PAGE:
The Electric Power Steering (EPS) System provides steering assist in conventional vehicle driving and is the main actuator for vehicle lateral control in active safety features. While the driver can sometimes compensate for reduced or loss of steering assist caused by EPS mechanical or electrical degradations, it may become very difficult to steer for larger vehicles. Furthermore, active safety functions cannot control the vehicle effectively for lateral motions without a healthy EPS system. Hence, comprehensive EPS system fault monitoring is essential for the next generation of vehicles. Previous works have utilized computer simulation and hardware-in-the-loop experiments to develop fault diagnosis and prognosis algorithms for electrical and mechanical failures in EPS systems. Using test drive data collected, this paper validates and refines a previously developed algorithm designed for detecting increases in EPS system internal mechanical friction. The data include 215 minutes of natural driving with different speeds and steering maneuvers. Noise factors such as tire type and level of friction introduced are also considered. The previous algorithm is refined to enhance performance addressing issues of time delays and parameter uncertainty specific to the previous model-based algorithm. Specifically, a Kalman filter-based joint state-parameter estimator that uses a simplified vehicle dynamic model is developed to provide a direct estimate of steering friction increase. Data collected from test drives indicate that the refined algorithm can robustly indicate a friction increase before an average human driver notices a difference in steering feel.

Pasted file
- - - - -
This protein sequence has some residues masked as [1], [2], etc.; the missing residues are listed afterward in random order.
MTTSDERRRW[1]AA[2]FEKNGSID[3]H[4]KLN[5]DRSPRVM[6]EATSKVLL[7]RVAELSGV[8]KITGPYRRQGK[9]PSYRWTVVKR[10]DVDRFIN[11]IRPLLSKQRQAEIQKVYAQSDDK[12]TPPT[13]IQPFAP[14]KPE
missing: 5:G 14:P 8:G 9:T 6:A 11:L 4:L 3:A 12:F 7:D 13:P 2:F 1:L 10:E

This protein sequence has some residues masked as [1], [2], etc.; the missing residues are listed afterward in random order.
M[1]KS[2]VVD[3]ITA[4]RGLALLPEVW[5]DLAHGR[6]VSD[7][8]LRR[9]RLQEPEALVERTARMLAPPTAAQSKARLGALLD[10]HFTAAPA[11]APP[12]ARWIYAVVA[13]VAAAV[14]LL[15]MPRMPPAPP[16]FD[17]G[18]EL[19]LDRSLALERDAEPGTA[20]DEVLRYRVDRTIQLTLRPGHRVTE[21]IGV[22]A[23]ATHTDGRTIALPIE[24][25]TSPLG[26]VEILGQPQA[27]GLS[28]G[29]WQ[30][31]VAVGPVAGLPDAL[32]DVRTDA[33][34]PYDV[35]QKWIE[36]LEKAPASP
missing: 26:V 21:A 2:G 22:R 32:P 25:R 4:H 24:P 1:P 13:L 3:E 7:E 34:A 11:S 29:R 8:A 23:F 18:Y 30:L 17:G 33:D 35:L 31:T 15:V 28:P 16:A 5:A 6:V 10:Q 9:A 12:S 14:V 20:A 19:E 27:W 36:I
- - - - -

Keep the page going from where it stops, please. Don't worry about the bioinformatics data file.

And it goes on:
How to Cite
Vehicle health management., Electric Power Steering, Kalman filter, Joint state-parameter estimation, Friction detection
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